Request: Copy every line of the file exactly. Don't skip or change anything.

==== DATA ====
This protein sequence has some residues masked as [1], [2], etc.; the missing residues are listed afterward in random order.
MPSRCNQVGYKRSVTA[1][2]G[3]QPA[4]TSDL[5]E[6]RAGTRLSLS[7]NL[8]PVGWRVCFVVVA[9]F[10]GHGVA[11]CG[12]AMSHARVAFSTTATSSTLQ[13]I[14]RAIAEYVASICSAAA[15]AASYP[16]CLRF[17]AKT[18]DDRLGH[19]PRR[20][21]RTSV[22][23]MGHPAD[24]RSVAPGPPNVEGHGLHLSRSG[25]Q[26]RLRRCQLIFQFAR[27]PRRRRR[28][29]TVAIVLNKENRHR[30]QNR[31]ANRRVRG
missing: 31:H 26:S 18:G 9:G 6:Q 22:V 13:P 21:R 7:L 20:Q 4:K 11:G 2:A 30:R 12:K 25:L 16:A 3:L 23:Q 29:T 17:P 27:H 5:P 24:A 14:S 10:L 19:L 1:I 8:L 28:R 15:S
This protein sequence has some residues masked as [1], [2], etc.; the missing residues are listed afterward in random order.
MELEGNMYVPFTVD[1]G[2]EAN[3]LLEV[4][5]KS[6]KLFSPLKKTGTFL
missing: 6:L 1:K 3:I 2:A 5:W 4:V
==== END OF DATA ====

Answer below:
This protein sequence has some residues masked as [1], [2], etc.; the missing residues are listed afterward in random order.
MPSRCNQVGYKRSVTA[1][2]G[3]QPA[4]TSDL[5]E[6]RAGTRLSLS[7]NL[8]PVGWRVCFVVVA[9]F[10]GHGVA[11]CG[12]AMSHARVAFSTTATSSTLQ[13]I[14]RAIAEYVASICSAAA[15]AASYP[16]CLRF[17]AKT[18]DDRLGH[19]PRR[20][21]RTSV[22][23]MGHPAD[24]RSVAPGPPNVEGHGLHLSRSG[25]Q[26]RLRRCQLIFQFAR[27]PRRRRR[28][29]TVAIVLNKENRHR[30]QNR[31]ANRRVRG
missing: 31:H 26:S 18:G 9:G 6:Q 22:V 13:P 21:R 7:L 20:Q 4:K 11:G 2:A 30:R 12:K 25:L 16:A 3:L 23:Q 29:T 17:P 27:H 5:P 24:A 14:S 10:L 19:L 1:I 8:L 28:R 15:S
This protein sequence has some residues masked as [1], [2], etc.; the missing residues are listed afterward in random order.
MELEGNMYVPFTVD[1]G[2]EAN[3]LLEV[4][5]KS[6]KLFSPLKKTGTFL
missing: 6:L 1:K 3:I 2:A 5:W 4:V